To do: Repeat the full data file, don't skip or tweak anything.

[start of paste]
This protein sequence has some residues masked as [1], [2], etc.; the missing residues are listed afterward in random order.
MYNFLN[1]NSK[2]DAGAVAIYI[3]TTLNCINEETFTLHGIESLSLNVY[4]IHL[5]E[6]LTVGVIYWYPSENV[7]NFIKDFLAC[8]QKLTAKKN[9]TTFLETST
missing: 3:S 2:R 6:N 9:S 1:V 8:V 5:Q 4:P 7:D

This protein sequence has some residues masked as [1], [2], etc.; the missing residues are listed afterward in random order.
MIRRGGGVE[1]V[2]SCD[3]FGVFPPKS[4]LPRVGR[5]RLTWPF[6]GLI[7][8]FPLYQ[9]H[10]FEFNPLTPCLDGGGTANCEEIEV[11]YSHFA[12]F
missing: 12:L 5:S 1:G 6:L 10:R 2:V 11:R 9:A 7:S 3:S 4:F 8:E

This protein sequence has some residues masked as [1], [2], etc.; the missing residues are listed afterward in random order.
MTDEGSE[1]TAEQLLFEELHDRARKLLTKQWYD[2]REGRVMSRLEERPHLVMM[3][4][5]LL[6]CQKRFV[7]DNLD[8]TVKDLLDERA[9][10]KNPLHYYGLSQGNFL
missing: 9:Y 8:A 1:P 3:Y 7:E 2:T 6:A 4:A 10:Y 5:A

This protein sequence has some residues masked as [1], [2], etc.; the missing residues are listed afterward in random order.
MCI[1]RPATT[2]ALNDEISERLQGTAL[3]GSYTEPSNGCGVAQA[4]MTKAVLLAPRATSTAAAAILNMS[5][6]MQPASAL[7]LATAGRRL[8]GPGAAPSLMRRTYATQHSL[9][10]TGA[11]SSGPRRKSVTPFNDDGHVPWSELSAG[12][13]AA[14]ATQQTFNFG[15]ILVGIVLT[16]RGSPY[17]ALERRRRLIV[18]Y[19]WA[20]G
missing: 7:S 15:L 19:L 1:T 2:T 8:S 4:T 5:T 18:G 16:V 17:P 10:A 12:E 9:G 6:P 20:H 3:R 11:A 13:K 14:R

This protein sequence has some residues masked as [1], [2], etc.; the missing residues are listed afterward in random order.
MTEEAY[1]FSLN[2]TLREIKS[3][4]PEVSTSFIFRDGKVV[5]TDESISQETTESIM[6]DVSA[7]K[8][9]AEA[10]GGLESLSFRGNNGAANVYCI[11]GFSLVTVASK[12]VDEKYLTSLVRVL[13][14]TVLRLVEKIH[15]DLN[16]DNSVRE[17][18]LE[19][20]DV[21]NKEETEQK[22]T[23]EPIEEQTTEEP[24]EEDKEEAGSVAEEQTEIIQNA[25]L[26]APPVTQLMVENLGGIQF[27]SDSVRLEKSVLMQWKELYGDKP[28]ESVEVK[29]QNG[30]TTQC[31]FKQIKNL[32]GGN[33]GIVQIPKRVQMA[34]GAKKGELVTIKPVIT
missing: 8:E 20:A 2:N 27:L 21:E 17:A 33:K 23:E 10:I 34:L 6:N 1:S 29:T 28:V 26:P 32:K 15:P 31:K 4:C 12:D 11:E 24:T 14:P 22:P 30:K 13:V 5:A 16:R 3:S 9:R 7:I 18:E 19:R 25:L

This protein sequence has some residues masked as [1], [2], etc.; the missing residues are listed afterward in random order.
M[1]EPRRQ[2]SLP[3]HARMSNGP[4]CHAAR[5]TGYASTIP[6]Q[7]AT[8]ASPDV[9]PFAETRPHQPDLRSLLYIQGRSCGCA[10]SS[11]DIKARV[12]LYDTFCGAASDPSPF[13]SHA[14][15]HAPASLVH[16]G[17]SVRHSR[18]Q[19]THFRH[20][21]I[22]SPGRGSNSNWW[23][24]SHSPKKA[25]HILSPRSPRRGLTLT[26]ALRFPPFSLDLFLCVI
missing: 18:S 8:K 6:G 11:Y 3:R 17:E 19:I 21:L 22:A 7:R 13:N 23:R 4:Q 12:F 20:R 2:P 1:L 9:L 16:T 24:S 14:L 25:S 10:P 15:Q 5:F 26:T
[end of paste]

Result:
This protein sequence has some residues masked as [1], [2], etc.; the missing residues are listed afterward in random order.
MYNFLN[1]NSK[2]DAGAVAIYI[3]TTLNCINEETFTLHGIESLSLNVY[4]IHL[5]E[6]LTVGVIYWYPSENV[7]NFIKDFLAC[8]QKLTAKKN[9]TTFLETST
missing: 3:S 2:R 6:N 9:S 1:V 8:V 5:Q 4:P 7:D

This protein sequence has some residues masked as [1], [2], etc.; the missing residues are listed afterward in random order.
MIRRGGGVE[1]V[2]SCD[3]FGVFPPKS[4]LPRVGR[5]RLTWPF[6]GLI[7][8]FPLYQ[9]H[10]FEFNPLTPCLDGGGTANCEEIEV[11]YSHFA[12]F
missing: 12:L 5:S 1:G 6:L 10:R 2:V 11:R 9:A 7:S 3:S 4:F 8:E

This protein sequence has some residues masked as [1], [2], etc.; the missing residues are listed afterward in random order.
MTDEGSE[1]TAEQLLFEELHDRARKLLTKQWYD[2]REGRVMSRLEERPHLVMM[3][4][5]LL[6]CQKRFV[7]DNLD[8]TVKDLLDERA[9][10]KNPLHYYGLSQGNFL
missing: 9:Y 8:A 1:P 3:Y 7:E 2:T 6:A 4:A 10:Y 5:A

This protein sequence has some residues masked as [1], [2], etc.; the missing residues are listed afterward in random order.
MCI[1]RPATT[2]ALNDEISERLQGTAL[3]GSYTEPSNGCGVAQA[4]MTKAVLLAPRATSTAAAAILNMS[5][6]MQPASAL[7]LATAGRRL[8]GPGAAPSLMRRTYATQHSL[9][10]TGA[11]SSGPRRKSVTPFNDDGHVPWSELSAG[12][13]AA[14]ATQQTFNFG[15]ILVGIVLT[16]RGSPY[17]ALERRRRLIV[18]Y[19]WA[20]G
missing: 7:S 15:L 19:L 1:T 2:T 8:S 4:T 5:T 18:G 16:V 17:P 10:A 12:E 9:G 6:P 20:H 3:R 11:A 13:K 14:R

This protein sequence has some residues masked as [1], [2], etc.; the missing residues are listed afterward in random order.
MTEEAY[1]FSLN[2]TLREIKS[3][4]PEVSTSFIFRDGKVV[5]TDESISQETTESIM[6]DVSA[7]K[8][9]AEA[10]GGLESLSFRGNNGAANVYCI[11]GFSLVTVASK[12]VDEKYLTSLVRVL[13][14]TVLRLVEKIH[15]DLN[16]DNSVRE[17][18]LE[19][20]DV[21]NKEETEQK[22]T[23]EPIEEQTTEEP[24]EEDKEEAGSVAEEQTEIIQNA[25]L[26]APPVTQLMVENLGGIQF[27]SDSVRLEKSVLMQWKELYGDKP[28]ESVEVK[29]QNG[30]TTQC[31]FKQIKNL[32]GGN[33]GIVQIPKRVQMA[34]GAKKGELVTIKPVIT
missing: 8:E 20:A 2:N 27:L 21:E 17:A 33:K 23:E 10:I 34:L 6:N 1:S 29:T 28:V 26:P 32:K 15:P 31:K 4:C 12:D 11:E 24:T 14:P 22:P 30:K 13:V 5:A 16:R 3:S 9:R 7:I 18:E 19:R 25:L

This protein sequence has some residues masked as [1], [2], etc.; the missing residues are listed afterward in random order.
M[1]EPRRQ[2]SLP[3]HARMSNGP[4]CHAAR[5]TGYASTIP[6]Q[7]AT[8]ASPDV[9]PFAETRPHQPDLRSLLYIQGRSCGCA[10]SS[11]DIKARV[12]LYDTFCGAASDPSPF[13]SHA[14][15]HAPASLVH[16]G[17]SVRHSR[18]Q[19]THFRH[20][21]I[22]SPGRGSNSNWW[23][24]SHSPKKA[25]HILSPRSPRRGLTLT[26]ALRFPPFSLDLFLCVI
missing: 18:S 8:K 6:G 11:Y 3:R 17:E 19:I 21:L 22:A 7:R 13:N 23:R 4:Q 12:F 20:R 2:P 1:L 9:L 16:T 24:S 14:L 25:S 10:P 15:Q 5:F 26:T